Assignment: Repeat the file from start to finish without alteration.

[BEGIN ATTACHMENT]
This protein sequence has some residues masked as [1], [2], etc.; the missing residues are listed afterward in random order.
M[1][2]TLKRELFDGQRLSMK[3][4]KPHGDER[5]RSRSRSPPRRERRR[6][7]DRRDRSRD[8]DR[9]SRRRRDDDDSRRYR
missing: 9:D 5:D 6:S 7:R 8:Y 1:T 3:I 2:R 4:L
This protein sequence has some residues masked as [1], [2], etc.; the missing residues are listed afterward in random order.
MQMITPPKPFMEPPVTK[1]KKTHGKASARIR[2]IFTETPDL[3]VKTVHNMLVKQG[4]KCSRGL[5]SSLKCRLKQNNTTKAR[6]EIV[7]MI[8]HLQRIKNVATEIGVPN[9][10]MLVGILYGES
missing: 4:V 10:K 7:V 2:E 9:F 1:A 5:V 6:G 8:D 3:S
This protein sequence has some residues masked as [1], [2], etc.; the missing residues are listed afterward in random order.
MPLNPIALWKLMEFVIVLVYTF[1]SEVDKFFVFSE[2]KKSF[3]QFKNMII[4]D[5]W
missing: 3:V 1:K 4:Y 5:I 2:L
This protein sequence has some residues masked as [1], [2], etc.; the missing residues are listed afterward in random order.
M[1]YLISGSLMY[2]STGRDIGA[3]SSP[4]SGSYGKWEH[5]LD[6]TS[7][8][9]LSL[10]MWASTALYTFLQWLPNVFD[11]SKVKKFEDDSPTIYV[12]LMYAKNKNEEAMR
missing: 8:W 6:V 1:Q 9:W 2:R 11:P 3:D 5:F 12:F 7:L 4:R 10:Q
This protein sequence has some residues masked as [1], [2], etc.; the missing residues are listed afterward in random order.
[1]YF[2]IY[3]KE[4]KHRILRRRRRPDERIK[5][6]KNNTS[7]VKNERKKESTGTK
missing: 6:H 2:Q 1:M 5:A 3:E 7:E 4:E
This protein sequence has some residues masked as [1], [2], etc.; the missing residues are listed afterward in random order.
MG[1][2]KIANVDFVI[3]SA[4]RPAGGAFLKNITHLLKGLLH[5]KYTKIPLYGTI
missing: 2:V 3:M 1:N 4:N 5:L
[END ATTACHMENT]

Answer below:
This protein sequence has some residues masked as [1], [2], etc.; the missing residues are listed afterward in random order.
M[1][2]TLKRELFDGQRLSMK[3][4]KPHGDER[5]RSRSRSPPRRERRR[6][7]DRRDRSRD[8]DR[9]SRRRRDDDDSRRYR
missing: 9:D 5:D 6:S 7:R 8:Y 1:T 3:I 2:R 4:L
This protein sequence has some residues masked as [1], [2], etc.; the missing residues are listed afterward in random order.
MQMITPPKPFMEPPVTK[1]KKTHGKASARIR[2]IFTETPDL[3]VKTVHNMLVKQG[4]KCSRGL[5]SSLKCRLKQNNTTKAR[6]EIV[7]MI[8]HLQRIKNVATEIGVPN[9][10]MLVGILYGES
missing: 4:V 10:K 7:V 2:E 9:F 1:A 5:V 6:G 8:D 3:S
This protein sequence has some residues masked as [1], [2], etc.; the missing residues are listed afterward in random order.
MPLNPIALWKLMEFVIVLVYTF[1]SEVDKFFVFSE[2]KKSF[3]QFKNMII[4]D[5]W
missing: 3:V 1:K 4:Y 5:I 2:L
This protein sequence has some residues masked as [1], [2], etc.; the missing residues are listed afterward in random order.
M[1]YLISGSLMY[2]STGRDIGA[3]SSP[4]SGSYGKWEH[5]LD[6]TS[7][8][9]LSL[10]MWASTALYTFLQWLPNVFD[11]SKVKKFEDDSPTIYV[12]LMYAKNKNEEAMR
missing: 8:W 6:V 1:Q 9:W 2:R 11:P 3:D 5:F 12:F 7:L 4:R 10:Q
This protein sequence has some residues masked as [1], [2], etc.; the missing residues are listed afterward in random order.
[1]YF[2]IY[3]KE[4]KHRILRRRRRPDERIK[5][6]KNNTS[7]VKNERKKESTGTK
missing: 6:H 2:Q 1:M 5:A 3:E 7:E 4:E
This protein sequence has some residues masked as [1], [2], etc.; the missing residues are listed afterward in random order.
MG[1][2]KIANVDFVI[3]SA[4]RPAGGAFLKNITHLLKGLLH[5]KYTKIPLYGTI
missing: 2:V 3:M 1:N 4:N 5:L